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United States. Office of the US High Commissioner for Germany / A program to foster citizen participation in government and politics in Germany
(1951)

11. Film,   p. 31 PDF (738.8 KB)


Page 31

tions will have covered the entire field. At this
stage of development, however, the German or-
ganizations do not always deal with precisely the
aspects of political and governmental problems
which are needed for the stimulation of Citizen
Participation. Furthermore, the availability of these
publications on the necessary scale is often beyond
the means of the German organizations. Accord-
ingly, some assistance is necessary.
IPG in consultation with the Land Offices will
determine what pamphlets are necessary for the
effectuation of the program, examine available
pamphlets to determine those desirable for use and,
if necessary, encourage the preparation of special
pamphlets for that purpose. All pamphlets will, ex-
cept in unusual cases, be German in authorship
and publication.
IPG will make general plans for the distribution
of pamphlets. The Land Offices should carry this
out within the general framework established by
IPG. While many pamphlets will be furnished free,
direct sales are to be encouraged.
The Land Offices should report on the distribu-
tion and use made of the pamphlets and their ef-
fect upon German opinion.
It should always be borne in mind that the dis-
tribution of pamphlets is not an end in itself, and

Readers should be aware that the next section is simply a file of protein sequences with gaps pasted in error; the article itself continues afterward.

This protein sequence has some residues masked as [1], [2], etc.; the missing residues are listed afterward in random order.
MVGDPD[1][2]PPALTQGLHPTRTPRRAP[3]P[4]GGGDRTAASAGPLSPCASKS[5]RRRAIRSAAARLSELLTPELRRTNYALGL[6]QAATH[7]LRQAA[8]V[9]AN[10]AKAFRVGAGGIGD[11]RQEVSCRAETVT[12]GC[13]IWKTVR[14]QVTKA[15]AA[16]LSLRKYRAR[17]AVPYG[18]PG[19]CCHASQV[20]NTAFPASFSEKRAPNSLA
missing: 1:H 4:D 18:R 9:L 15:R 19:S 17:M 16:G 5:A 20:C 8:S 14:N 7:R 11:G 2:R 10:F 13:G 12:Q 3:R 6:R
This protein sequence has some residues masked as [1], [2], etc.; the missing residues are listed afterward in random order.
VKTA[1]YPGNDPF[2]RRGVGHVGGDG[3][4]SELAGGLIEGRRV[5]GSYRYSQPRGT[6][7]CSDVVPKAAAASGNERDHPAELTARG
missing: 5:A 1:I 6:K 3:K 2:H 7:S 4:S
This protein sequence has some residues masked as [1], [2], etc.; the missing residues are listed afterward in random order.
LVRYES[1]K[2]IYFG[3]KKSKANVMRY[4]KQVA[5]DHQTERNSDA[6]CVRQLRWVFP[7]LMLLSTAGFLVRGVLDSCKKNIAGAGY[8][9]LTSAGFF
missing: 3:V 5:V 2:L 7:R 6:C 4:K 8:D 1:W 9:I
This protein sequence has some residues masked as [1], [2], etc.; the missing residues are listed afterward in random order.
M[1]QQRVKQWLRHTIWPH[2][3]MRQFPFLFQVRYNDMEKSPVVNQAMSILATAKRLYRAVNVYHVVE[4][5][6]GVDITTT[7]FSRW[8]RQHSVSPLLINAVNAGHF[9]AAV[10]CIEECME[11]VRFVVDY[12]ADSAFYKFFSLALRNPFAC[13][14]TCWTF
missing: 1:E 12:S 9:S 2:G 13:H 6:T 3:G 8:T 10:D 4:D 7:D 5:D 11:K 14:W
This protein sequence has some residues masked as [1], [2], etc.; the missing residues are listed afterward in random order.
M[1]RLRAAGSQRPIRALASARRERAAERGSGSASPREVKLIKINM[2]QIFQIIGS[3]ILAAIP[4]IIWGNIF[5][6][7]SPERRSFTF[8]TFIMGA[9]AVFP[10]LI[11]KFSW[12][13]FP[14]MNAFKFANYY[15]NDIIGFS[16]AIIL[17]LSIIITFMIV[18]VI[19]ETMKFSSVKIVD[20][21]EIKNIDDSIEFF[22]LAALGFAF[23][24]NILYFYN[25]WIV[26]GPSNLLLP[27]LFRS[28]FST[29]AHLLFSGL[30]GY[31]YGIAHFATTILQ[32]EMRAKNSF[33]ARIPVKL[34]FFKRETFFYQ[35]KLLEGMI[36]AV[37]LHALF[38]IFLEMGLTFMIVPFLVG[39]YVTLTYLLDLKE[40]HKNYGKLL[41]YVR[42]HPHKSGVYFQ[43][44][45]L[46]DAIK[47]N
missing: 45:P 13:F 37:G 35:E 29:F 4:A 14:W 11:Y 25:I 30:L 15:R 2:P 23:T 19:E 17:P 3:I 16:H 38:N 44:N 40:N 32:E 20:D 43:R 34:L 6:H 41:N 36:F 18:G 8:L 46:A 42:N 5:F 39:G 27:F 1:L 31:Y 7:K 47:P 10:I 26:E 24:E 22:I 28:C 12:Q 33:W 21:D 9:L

therefore care should be taken that distribution is
only made with a definite end in mind. Local adap-
tations of IPG plans will be made accordingly.
10. Newspapers and Radio
It is needless to point out the importance of
newspaper and radio discussion in the stimulation
of public opinion and in public interest in a sub-
ject. With the tradition of public non-participation
in Government and politics, which has been re-
ported in the preceding pages, it is not always
evident to newspaper editors that newspaper
coverage of this field will attract the public and is
good business. The situation with the radio is more
favorable because most of the radio executives and
commentators have acquired their present positions
and experience in a freer atmosphere since 1945.
Suggestions have been made throughout Part II
for newspaper campaigns in particular fields. No
possible plan can be worked out in advance, how-
ever, which will take advantage of the "breaks"
which occur. By keeping in mind the various pur-
poses of the ten programs, it is possible to seize
many opportunities to get favorable publicity which
will further the attainment of our objectives.
It is desirable that the German individuals and
organizations concerned should themselves arrange
for the necessary publicity and learn to utilize
these opportunities. The task of the Land and Res-
ident Offices, therefore, is to aid and advise the
Germans in this field. They should not themselves
undertake to secure publicity, but when necessary
will seek the aid of ISD.
1 1. Film
Visual presentation through films is, of course,
one of the most effective methods of presenting
ideas. The film program outlined in the preceding
pages is not as adequate as is desirable but it has
necessarily been limited by the personnel and funds
available. It is hoped that in the future it will be